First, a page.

advertising and other stuff. no, really.

Sunday, May 30, 2010

The gay ad McDonald's doesn’t want you to see!

Okay, a title that exploits, sure, but I need a grabber to compete with grilling dead animals and beer this weekend. BECAUSE THAT’S WHAT YOU PEOPLE ARE DOING.

So anyway, DADT is on its way to being repealed, Arizona’s new immigration law is under fire and Carson along with cable continue to pave the way for the LGBT community. Everything is going so well, that McDonald’s would have no problem running this poignant ad from France here, right?


As the kids say, NO FREAKING WAY this runs here. Too bad, because it covers a lot of ground, not just for the brand either, but societally speaking as well. Why?

Because the fabric of mainstream advertising that catered to, well, the mainstream, had always been the American nuclear family. A demo later destroyed by the DINKY mindset, which in turn underwent further change when Gen Y took over, to end up now as who knows what.

But implicit in any of those shifts was always the idea that brands are selling to a heterosexual mindset based in large part on the idea of the American Dream™, where marriage is/was between man and woman, with 2.5 kids and dog 1.0.

*Certain* demos may have always used a brand, but good luck ever seeing them represented in a mainstream spot. The message by omission though is/was clear:

We want your money—we just don’t want you.

You can probably count the number of spots that are *out* on one finger. (Progressive recently.) Otherwise, gays on American TV? Fine, as long as they reinforce the stereotypes:

Worry more about their appearance than women and match drapes like they were born holding a fabric selector instead of a pacifier, then we’re good to go.

This topic can easily broaden to include other groups brands would rather not think about too. When’s the last time you saw someone in a wheelchair in a Wendy’s spot? I mean beyond sponsorship of events like the Paralympic Games or charity tie-ins.

I mean everyday advertising.

Brands have no problem making money off any demo; they’re just very selective of who they feature in ads to help them accomplish that feat.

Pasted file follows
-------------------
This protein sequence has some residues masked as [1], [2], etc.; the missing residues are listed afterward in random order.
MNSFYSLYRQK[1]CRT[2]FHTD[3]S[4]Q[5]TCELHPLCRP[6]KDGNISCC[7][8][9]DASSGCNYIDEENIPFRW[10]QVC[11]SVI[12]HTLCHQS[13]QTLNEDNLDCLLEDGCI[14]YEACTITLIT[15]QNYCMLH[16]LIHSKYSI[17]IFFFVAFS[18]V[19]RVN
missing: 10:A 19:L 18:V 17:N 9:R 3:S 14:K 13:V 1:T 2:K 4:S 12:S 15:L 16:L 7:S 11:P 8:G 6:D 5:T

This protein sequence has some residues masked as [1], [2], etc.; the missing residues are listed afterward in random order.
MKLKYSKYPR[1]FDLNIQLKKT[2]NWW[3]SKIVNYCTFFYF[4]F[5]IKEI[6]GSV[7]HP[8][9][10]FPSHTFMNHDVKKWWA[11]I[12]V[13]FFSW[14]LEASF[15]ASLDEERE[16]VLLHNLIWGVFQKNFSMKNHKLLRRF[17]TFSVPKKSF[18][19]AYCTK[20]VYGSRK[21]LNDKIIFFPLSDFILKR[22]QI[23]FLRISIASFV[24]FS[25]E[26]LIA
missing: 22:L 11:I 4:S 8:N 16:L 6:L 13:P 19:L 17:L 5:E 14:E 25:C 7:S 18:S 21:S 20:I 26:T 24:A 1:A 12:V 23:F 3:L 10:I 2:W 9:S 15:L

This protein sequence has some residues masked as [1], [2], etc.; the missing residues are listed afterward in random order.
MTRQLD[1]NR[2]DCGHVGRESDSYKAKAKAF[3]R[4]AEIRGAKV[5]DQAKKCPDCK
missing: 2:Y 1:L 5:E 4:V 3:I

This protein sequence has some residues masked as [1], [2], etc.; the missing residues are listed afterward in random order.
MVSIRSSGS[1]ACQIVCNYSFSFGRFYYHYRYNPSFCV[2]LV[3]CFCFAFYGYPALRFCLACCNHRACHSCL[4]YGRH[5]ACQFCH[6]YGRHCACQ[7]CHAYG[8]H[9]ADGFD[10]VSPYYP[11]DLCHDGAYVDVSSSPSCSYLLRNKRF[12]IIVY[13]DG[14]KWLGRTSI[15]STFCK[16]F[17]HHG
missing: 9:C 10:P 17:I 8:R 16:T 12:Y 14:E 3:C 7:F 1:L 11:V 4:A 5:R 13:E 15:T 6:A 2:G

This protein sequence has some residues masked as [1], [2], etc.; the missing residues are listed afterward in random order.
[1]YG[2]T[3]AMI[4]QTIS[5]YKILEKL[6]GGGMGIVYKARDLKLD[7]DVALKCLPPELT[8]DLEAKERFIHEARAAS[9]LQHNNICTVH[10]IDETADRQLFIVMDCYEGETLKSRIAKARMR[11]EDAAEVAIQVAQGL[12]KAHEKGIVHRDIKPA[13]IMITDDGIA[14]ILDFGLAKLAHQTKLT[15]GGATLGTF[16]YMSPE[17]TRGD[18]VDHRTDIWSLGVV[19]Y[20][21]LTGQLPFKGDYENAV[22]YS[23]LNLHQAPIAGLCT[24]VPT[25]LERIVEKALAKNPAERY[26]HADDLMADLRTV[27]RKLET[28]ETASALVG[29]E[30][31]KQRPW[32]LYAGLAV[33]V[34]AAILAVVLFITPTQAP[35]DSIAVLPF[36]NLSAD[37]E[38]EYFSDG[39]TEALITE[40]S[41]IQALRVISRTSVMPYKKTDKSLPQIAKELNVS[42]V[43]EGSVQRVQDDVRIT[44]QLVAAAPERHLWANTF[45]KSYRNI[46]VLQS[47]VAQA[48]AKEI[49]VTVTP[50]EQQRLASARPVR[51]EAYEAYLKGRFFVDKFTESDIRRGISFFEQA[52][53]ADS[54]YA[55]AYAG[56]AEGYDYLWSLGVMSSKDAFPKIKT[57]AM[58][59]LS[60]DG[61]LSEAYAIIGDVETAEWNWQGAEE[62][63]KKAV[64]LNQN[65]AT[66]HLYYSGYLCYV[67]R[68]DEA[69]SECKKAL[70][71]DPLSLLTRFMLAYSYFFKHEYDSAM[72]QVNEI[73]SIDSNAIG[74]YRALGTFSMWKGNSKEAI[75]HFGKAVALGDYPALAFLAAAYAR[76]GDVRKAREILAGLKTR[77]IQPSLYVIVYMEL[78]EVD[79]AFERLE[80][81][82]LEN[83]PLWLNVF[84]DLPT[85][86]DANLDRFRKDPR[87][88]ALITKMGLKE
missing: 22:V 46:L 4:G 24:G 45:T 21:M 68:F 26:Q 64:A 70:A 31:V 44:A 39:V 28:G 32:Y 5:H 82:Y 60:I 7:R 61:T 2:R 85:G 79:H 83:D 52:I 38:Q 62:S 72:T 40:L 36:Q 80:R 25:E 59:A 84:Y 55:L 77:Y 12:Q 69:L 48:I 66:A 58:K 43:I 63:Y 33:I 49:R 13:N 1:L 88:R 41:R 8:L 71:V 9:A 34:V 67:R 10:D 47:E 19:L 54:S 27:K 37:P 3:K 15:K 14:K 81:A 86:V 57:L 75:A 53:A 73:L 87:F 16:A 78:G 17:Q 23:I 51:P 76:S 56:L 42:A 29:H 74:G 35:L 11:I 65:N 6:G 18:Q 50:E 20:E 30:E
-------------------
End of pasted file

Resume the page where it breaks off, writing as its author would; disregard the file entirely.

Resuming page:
The fast casual or fast food industry or whatever you call it these days is no exception. The pseudo David Lynchian freak of The King in bed next to you is preferable to showing two guys holding hands walking in and ordering two number 8 combos. Why? Because kinky is fine, as long they’re straight.

Rightfully or wrongfully, the majority of chains still believe that this is an industry based on the *normal* family, because if current TV ads are any indication, this is what families apparently still do:

Gather round the table at 6:00 pm every night and smile while eating delicious Kentucky Fried Chicken.

What ads in this category don’t do however is address larger social issues the way this French spot does. And credit even more here to the spot for not trying to solve anything either. Look how proud dad is of his handsome son, a playa off the old block, just like him.

Well dad, your kid has a secret that you’re making it real hard for him to share.

Is McDonald’s the place to make that happen? (Only small nit I have is that most of my heart to hearts with the parental units never took place in public.) Is this where the scenario is headed in a subsequent spot? Who knows, but the anticipation of that conversation is interesting.

Also interesting is the “come as you” are part. Where “I’m lovin’ it” speaks to your love of the brand’s product, “Come as you are” shows how open the brand is to fitting around your life.

Joe and Frank are cute, but this is a spot that McDonald’s should run here. They’ve gained back a lot of lost ground this past decade including a serious run at owning coffee and are killing it in terms of profitability. Show it here in the U.S.?

I’d be lovin’ that.



Jetpacks said...

Consistently, from day to day, you prove why you are the best ad blogger out there. Wonder why they haven't asked you fill Garfield's spot yet.

Mr Brown Thumb said...

Wonderful analysis. You make me regret not trying to work in the field after I went to the trouble of majoring in marketing in college.